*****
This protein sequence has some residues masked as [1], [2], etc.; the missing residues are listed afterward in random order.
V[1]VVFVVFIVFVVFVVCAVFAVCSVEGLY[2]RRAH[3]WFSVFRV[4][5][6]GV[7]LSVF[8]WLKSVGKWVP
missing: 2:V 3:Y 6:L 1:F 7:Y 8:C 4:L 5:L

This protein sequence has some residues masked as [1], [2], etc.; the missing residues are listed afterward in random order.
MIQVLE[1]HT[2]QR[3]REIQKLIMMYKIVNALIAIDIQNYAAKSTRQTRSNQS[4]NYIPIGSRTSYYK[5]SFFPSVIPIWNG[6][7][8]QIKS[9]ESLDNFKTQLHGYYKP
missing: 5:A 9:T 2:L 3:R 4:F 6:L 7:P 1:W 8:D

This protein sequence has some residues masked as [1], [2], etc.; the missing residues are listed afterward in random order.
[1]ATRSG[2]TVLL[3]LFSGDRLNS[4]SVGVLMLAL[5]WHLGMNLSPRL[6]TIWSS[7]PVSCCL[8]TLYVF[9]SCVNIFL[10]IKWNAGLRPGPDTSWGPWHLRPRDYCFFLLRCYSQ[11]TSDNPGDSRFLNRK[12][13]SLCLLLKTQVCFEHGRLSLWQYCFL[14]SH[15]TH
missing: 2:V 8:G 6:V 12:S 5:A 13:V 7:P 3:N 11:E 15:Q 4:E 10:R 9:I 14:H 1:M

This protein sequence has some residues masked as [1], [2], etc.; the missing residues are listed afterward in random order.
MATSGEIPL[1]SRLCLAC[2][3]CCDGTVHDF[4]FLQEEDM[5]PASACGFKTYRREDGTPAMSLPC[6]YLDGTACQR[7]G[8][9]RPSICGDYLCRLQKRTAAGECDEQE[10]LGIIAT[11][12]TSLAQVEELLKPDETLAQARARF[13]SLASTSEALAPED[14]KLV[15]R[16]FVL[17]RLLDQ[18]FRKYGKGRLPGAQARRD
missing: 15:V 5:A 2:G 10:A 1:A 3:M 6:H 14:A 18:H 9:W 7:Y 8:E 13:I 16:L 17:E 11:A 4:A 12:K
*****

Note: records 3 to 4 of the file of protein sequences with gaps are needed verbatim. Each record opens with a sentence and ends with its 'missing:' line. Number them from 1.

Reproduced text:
This protein sequence has some residues masked as [1], [2], etc.; the missing residues are listed afterward in random order.
[1]ATRSG[2]TVLL[3]LFSGDRLNS[4]SVGVLMLAL[5]WHLGMNLSPRL[6]TIWSS[7]PVSCCL[8]TLYVF[9]SCVNIFL[10]IKWNAGLRPGPDTSWGPWHLRPRDYCFFLLRCYSQ[11]TSDNPGDSRFLNRK[12][13]SLCLLLKTQVCFEHGRLSLWQYCFL[14]SH[15]TH
missing: 2:V 8:G 6:V 12:S 5:A 13:V 7:P 3:N 11:E 15:Q 4:E 10:R 9:I 14:H 1:M

This protein sequence has some residues masked as [1], [2], etc.; the missing residues are listed afterward in random order.
MATSGEIPL[1]SRLCLAC[2][3]CCDGTVHDF[4]FLQEEDM[5]PASACGFKTYRREDGTPAMSLPC[6]YLDGTACQR[7]G[8][9]RPSICGDYLCRLQKRTAAGECDEQE[10]LGIIAT[11][12]TSLAQVEELLKPDETLAQARARF[13]SLASTSEALAPED[14]KLV[15]R[16]FVL[17]RLLDQ[18]FRKYGKGRLPGAQARRD
missing: 15:V 5:A 2:G 10:A 1:A 3:M 6:H 14:A 18:H 9:W 7:Y 8:E 13:I 16:L 17:E 11:A 4:A 12:K